Grade 7 camp at Camp Elphinstone in Gibsons.

COLUMN: Retain the magic long past grade school

Peace Arch News editor Lance Peverley reflects on a few days spent at his son's Grade 7 camp.

It was the final night of Grade 7 camp, earlier this month, as children took turns braving the stage.

One of the other chaperones turned to me and noted that the students we’d watched closely over the previous two days – and who were performing in brief, comedic sketches that they had devised ‘by committee’ – had by this point in their young lives already developed the personalities they would retain as adults.

True, I nodded, as I watched many of them shed their inhibitions to the delight of their peers, teachers, counsellors and a handful of us moms and dads who went along for the ride of their young lives.

I had felt that much more time had passed since the day before when we’d loaded into the South Surrey school buses bound for Horseshoe Bay, and on to the Sunshine Coast.

Throughout two jam-packed days, I’d overseen and listened to the boys and girls of my son’s elementary school – in all their various cliques and social interactions – and I developed an inkling of what they might be like when grown up.

There on the stage, performing their hearts out, were our future CEOs and our professionals, our worker bees and – statistically – our underemployed. No doubt, like some of their already-matured members of the audience, our future teachers, ferry-boat captains, entrepreneurs and photographers were among them.

I imagined I saw before us our professional athletes, our performers, our politicians. Some will go on to great success and others will no doubt settle for a little less, both professionally and personally.

And I found myself wondering why so many adults seem to lose the magic that we’d been privileged to witness.

By Grade 7, right on schedule, the students were showing signs of maturity, the good, the less-good and the sometimes ugly. They were speaking with more authority, yet there were small hints of cliquishness and self-awareness that risks becoming so much more pronounced as they age.

More blatant, however, was the zest for life that I hope to continue long past my sell-by date.

Surrounded by high-energy children – and surprisingly even higher-energy counsellors from New Zealand and Australia – we parents were invited to watch and take part in numerous activities that tested our own physical stamina and resolve.

I was blessed to be able to watch my son and his many friends explore the ocean on kayaks and canoes, build shelters and fires, shoot arrows, climb walls and capture each others’ flags.

I watched as they took turns collecting and serving food at mealtimes, and gathering dishes and cleaning up soon after.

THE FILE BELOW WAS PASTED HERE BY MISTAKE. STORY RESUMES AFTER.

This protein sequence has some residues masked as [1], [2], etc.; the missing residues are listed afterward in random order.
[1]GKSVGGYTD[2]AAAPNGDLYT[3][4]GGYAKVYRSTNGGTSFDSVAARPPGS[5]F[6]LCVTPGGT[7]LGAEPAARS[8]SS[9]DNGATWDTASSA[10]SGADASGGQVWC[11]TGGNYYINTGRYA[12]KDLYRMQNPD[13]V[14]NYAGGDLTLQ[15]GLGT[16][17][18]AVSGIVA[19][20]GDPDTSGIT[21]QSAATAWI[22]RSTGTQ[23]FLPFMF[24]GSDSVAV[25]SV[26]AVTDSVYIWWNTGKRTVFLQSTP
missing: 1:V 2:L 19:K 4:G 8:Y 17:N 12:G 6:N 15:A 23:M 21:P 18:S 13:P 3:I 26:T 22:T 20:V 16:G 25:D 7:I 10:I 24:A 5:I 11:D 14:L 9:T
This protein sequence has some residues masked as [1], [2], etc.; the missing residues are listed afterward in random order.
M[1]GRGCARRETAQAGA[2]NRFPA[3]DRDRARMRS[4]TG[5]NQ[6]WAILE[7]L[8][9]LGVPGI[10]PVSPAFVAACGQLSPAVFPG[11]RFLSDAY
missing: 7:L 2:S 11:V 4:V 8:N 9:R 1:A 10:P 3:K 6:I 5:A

They danced, clapped and sang, and I saw them pitch in to offer a hand to one another – and even to one parent who foolishly tore a calf muscle in the aforementioned game of capture the flag (likely related to approaching old age – but perhaps that’s another column).

Most of all, though, over the shortest of time, I watched them evolve. In that small slice in an otherwise typical school year, many of them transformed. The meek became more confident, the disinterested more involved and the self-assured more giving – all helpful qualities as they transition into high school and beyond.

Grade 7 camp. Perhaps it shouldn’t be just for our youth.

Lance Peverley is the editor of Peace Arch News.

Just Posted

Surrey policing plan sent to provincial government for review

‘I urge our residents to come out and help us shape their Surrey Police Department,’ Surrey mayor says

RCMP target speeders in White Rock, Surrey

Officers throughout the province launch Swoop campaign

Surrey councillors say they’ve now seen policing transition plan

Locke and Hundial decline to share details of the plan, repeat calls for its release to residents

Roadside device to weed out THC can’t detect impairment, lawyer says

‘This fact alone is likely to have serious implications for Canadians’ Charter Rights,’ lawyer Sarah Leamon warns

Cloverdale high school raising money for first-ever grad dinner

Bottle and clothing drive will fundraise for Cloverdale Learning Centre’s first graduation dinner

Kelowna toddler suffers cracked skull after fall from balcony

Neighbour who found the two-year-old boy said he has a bump the size of a golf ball on his head

RCMP probe if teen was intentionally hit with ski pole by mystery skier on B.C. mountain

The incident happened on March 20 on Grouse Mountain. Police are urging witnesses to come forward

Support growing for orphaned Okanagan child after father dies in highway crash

Family thanks emergency crews for assistance in traumatic incident

Pipeline protester chimes in on Justin Trudeau’s B.C. fundraising speech

The government purchased the Trans Mountain pipeline and expansion project for $4.5 billion

Baby boom seniors putting pressure on B.C. long-term care: report

B.C. leads Canada in growth of dementia, dependence on care

UPDATED: B.C. man says he’ll take People’s Party lawsuit as far as he can

Federal judge shut down Satinder Dhillon’s ‘nonsensical’ motion to bar use of PPC name in byelection

Coquitlam RCMP release video in search for witness to crash that killed girl, 13

Witness is described as a slim Asian man with short, black hair, no facial hair and wearing glasses

Four rescued from Golden Ears mountain

Hikers from Surrey started out for Evans Peak at 6 p.m.

Most Read

l -->